President Joe Biden said the arrest of former Minneapolis Police Officer Derek Chauvin in the killing of George Floyd "can be a giant move forward" for the country in the battle against systemic racism. But, he noted that "it's not enough."
Biden, Harris spoke about Derek Chauvin's verdict
Joe Biden and Vice President Kamala Harris spoke from the White House hours after Chauvin's verdict, stating that the country's job is far from over despite the verdict. Biden and Harris urged Congress to move quickly on police overhaul, including passing a bill named after Floyd, who died last May when Chauvin pressed his knee on Floyd's neck during an arrest.
Beyond that, the president said the nation as a whole must combat racism to transform hearts and minds, as well as laws and policies. "Those words do not perish with him. Those phrases must be said over and over. We do not avert our eyes. We can't just walk away."
Harris, the nation's first Black vice president, said racism prevented the country from upholding its founding promise of liberty and justice for everyone. "It isn't just an issue in Black America or with people of color. She said, "It is a problem that affects every American. It is preventing our country from realizing its full potential."
After calling Floyd's family to inform them of the verdict, Biden addressed the country, saying, "We're all so relieved." Then, he went out of his way to console Floyd's little daughter, Gianna, telling her, "Daddy changed the world."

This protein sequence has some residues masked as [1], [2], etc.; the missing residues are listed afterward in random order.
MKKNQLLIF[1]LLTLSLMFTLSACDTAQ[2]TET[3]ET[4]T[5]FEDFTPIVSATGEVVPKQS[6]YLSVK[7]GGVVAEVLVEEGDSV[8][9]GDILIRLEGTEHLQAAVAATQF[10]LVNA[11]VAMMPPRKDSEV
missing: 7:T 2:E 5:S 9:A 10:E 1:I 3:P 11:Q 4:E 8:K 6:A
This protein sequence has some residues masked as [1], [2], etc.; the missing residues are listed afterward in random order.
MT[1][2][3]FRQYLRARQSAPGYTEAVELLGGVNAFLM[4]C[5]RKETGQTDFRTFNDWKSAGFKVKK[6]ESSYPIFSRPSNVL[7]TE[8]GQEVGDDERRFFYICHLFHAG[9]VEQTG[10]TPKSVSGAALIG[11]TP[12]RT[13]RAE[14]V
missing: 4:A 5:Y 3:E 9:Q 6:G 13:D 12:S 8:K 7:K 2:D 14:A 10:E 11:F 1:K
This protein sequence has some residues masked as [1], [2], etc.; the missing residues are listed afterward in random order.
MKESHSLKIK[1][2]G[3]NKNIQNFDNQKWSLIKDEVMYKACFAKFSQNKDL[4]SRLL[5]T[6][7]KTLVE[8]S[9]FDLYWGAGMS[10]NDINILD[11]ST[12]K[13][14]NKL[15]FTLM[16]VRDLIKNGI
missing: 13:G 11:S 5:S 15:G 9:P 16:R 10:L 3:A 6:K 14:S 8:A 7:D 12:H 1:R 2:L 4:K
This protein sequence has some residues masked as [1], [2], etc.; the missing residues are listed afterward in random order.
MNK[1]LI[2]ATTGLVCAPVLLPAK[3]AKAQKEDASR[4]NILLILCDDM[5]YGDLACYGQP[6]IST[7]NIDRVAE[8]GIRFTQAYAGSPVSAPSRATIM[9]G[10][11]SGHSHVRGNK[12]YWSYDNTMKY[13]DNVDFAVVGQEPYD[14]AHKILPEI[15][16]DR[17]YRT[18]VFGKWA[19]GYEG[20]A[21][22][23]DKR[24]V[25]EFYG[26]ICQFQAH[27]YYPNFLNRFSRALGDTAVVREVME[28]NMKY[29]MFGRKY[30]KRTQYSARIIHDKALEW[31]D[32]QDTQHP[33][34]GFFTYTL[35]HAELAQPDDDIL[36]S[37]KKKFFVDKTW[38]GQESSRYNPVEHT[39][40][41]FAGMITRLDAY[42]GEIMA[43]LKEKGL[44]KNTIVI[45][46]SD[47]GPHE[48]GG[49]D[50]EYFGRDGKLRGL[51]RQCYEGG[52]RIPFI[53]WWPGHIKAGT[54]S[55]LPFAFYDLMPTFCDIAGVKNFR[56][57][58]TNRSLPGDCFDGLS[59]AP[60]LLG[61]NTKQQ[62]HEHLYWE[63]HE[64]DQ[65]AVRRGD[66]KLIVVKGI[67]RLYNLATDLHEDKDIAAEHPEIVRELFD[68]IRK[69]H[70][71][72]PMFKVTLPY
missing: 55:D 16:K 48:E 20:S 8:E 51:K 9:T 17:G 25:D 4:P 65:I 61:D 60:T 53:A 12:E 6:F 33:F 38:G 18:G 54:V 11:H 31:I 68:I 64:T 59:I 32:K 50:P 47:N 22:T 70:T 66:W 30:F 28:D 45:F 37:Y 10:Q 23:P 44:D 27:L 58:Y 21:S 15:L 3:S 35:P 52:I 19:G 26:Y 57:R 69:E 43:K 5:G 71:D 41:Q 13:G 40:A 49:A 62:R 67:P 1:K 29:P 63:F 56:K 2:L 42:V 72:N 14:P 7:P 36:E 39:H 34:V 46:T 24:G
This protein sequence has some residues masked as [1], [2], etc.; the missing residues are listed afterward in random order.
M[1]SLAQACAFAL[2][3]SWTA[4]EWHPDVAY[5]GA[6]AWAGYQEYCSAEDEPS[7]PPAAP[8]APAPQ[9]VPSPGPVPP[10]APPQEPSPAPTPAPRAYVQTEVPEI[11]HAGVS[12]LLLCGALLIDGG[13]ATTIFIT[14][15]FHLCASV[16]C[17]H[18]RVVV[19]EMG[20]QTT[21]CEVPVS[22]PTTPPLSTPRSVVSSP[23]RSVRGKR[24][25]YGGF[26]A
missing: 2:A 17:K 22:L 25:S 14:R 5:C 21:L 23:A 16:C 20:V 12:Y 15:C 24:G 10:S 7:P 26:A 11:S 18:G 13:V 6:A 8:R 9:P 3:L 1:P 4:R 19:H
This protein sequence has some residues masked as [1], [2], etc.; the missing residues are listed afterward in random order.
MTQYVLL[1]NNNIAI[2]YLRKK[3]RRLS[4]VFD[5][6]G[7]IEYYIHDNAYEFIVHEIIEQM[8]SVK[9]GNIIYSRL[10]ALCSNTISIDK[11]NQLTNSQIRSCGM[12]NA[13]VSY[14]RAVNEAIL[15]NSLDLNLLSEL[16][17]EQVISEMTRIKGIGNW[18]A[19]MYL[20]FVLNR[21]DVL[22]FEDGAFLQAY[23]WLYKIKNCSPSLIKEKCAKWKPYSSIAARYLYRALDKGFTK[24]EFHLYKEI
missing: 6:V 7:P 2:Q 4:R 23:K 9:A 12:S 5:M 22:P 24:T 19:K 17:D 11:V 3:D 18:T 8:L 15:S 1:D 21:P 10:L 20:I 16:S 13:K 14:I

The jury found Derek Chauvin guilty of two charges of murder and one count of manslaughter after about 10 hours of deliberation over two days. The ruling and its aftermath would put Biden to the test for the rest of time, NBC New York reported.
He also promised to help African Americans who voted for him in massive numbers in last year's election in the aftermath of the nationwide protests that erupted after Floyd's death and reignited a national debate about racism. However, he has long portrayed himself as a supporter of police, dealing with criticism of long-used approaches and training methods and recruiting issues.
What Biden, Harris said to George Floyd's family
After a jury found Derek Chauvin guilty of second-degree unintentional murder, third-degree murder, and second-degree manslaughter, President Joe Biden and Vice President Kamala Harris called George Floyd's family on Wednesday to share their love and sympathy. The president also announced that he, Harris, and senior adviser Cedric Richmond had been viewing the verdict from the White House.
The vice president has encouraged Congress to pass the George Floyd Justice in Policing Act, which would restrict racial discrimination at all levels of law enforcement and the use of chokeholds, carotid holds, and no-knock warrants. It will also encourage the government to create a nationwide police misconduct register and overhaul law enforcement qualified immunity. The House approved the bill in March, but it would need 60 votes to pass in the Senate, where Republicans have voiced their opposition, as per the IBT.
Ben Crump, a civil rights lawyer representing the Floyd family, shared the video and expressed hope that the trial's verdict would prompt reform on the George Floyd Justice in Policing Act. For this reason, Biden said he would fly the family out to Washington, D.C. on Air Force One. At a crucial moment in history, Harris praised the Floyd family as "true leaders," The Hill reported.